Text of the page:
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News: 30th anniversary of the Beirut Barracks Bombing

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30th anniversary of the Beirut Barracks Bombing Cpl. Samuel Ranney

A Marine smiles in a hospital bed after receiving a Purple Heart from Gen. Paul X. Kelley. He survived the barracks bombing of Beirut on Oct. 23, 1983. This years marks the 30th anniversary.


October 24, 1983

Dear mom,

I know I told you to not be worried when I deployed, that I would come home safe, and that we were only going to Lebanon on a peace keeping mission during their civil war ... unfortunately I was wrong.

I’m writing you from the burn ward of a hospital somewhere in West Germany; I was flown here after the blast. If everything goes well, I should be returning home in a few weeks. Don’t be too worried though, I’m going to live and the doctors tell me that I should fully recover from most of my injuries; unlike a lot of my brothers.

Yesterday was Sunday, so reveille wasn’t scheduled to sound until 6:30 a.m. However, instead of waking up in my barracks room in Beirut, I woke up covered and trapped under large pieces of concrete and debris of what used to be our barracks ... the four-story building was completely leveled. I remember waking up in complete shock and in a lot of pain from all the burns; I couldn’t feel anything below my waist.

A fellow Marine pulled me out from the debris and carried me to safety.

At first, I thought we were hit from artillery fire. My buddy said it was total chaos and he could barely see 10 feet in front of him from the clouds of smoke after the explosion. All he could hear after the blast and shock waves were cries for help from other Marines still trapped. Everyone was covered in dust -- some in blood. It was all surreal, kinda like a scene from a movie.

There are a lot of rumors going around the hospital about what actually happened. One of my bunk mates said it was a suicide bomber pretending to be a delivery driver. Most of us were still sleeping when it hit … higher-ups are saying this is the deadliest attack on Marines since D-Day, the Battle of Iwo Jima during World War II.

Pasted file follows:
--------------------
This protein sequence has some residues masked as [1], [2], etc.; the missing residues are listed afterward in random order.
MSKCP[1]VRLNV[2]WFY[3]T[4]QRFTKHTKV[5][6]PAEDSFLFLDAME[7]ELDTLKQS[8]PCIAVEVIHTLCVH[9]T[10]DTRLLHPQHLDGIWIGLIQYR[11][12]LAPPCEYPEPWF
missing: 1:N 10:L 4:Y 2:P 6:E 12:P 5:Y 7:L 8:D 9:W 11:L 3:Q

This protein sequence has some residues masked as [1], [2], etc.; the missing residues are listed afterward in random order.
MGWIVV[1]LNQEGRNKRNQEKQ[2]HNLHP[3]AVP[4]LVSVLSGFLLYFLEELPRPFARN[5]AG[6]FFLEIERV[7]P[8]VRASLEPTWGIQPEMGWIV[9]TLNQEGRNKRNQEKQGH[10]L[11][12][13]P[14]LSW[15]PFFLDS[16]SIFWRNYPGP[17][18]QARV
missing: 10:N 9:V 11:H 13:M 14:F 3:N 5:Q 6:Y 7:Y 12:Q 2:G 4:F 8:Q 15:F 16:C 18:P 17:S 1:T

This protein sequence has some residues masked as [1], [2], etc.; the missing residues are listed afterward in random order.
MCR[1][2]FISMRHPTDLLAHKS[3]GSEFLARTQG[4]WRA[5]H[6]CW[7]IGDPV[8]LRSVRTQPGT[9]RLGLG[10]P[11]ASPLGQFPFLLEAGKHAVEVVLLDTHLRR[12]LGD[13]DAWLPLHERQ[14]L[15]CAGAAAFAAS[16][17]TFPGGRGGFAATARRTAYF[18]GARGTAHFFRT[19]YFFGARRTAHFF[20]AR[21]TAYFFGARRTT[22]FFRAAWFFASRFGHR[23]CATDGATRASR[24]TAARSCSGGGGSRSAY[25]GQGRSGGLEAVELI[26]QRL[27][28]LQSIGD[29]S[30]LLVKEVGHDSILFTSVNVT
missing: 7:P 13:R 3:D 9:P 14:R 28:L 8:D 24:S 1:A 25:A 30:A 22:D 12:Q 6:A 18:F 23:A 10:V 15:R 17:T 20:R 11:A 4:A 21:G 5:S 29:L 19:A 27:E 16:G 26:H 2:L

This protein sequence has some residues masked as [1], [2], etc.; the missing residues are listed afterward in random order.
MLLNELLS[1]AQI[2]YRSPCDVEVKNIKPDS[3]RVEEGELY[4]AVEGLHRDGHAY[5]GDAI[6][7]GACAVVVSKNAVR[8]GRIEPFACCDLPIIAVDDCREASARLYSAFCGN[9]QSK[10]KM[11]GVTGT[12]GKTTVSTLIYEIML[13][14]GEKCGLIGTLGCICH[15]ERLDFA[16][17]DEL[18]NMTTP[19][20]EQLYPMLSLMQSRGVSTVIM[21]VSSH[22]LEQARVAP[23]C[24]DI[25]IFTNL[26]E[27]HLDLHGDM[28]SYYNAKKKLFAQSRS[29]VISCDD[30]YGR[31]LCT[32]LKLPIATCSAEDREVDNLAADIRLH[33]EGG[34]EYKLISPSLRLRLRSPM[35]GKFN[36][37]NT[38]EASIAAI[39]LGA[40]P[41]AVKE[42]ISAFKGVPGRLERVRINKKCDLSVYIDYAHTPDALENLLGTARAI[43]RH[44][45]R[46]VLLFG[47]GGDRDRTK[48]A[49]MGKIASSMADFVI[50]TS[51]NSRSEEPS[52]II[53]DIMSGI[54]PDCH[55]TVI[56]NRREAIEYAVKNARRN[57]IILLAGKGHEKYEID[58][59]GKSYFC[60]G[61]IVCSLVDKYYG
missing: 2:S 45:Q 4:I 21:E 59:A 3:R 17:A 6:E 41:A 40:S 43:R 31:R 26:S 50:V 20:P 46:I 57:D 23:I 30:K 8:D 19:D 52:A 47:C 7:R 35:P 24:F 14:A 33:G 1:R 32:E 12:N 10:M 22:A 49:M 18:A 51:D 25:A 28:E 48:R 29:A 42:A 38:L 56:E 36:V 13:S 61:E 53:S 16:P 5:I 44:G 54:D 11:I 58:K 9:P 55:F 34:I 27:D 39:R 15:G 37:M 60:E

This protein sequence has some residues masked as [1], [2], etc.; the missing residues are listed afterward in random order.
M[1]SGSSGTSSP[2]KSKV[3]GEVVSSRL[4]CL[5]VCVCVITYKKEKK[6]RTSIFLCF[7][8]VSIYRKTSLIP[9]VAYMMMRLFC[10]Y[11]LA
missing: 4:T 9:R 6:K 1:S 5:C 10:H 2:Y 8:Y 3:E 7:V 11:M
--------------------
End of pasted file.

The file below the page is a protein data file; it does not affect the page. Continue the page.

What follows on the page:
Tomorrow the Commandant, Gen. Paul X. Kelley, will be visiting us.

I think some of us are receiving Purple Hearts, but that won’t bring back my leg or all the brothers I lost. Aside from the 220 Marines who were killed, 21 other service members were also killed. I will never forget the look on everyone’s face, or the mounds of dead bodies being recovered from the rubble.

The Marines of 1st Battalion, 8th Marines became family while I have been away from home; I can’t believe how many are gone after a single day. I would do anything to get them back ... or to get whoever is responsible for this.

This deployment wasn’t supposed to be like this, mom ... we were supposed to be peace keepers. I’m sorry again for breaking my promise but I should be seeing you soon. I love you and miss you.

Love always,
Your son

This year marks the 30th anniversary of the Beirut Barracks Bombing; a tragic day in history that cost 241 service members their lives. 1st Battalion, 8th Marines, based out of Marine Corps Base Camp Lejeune, N.C., was there for a peace keeping mission and not prepared for the attack. The devastating act of terrorism led to the withdrawal of American troops, February, 1984.

This was a commentary written to reflect on the tragic events that took place on October 23, 1983. This is not a Marine’s actual account and was not written to express anyone’s specific injuries, story or point of view. Information for this article was taken from,,, and


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This work, 30th anniversary of the Beirut Barracks Bombing, by Cpl Samuel Ranney, identified by DVIDS, is free of known copyright restrictions under U.S. copyright law.

Date Taken:10.23.2013

Date Posted:10.23.2013 13:14

Location:BARSTOW , CA, USGlobe


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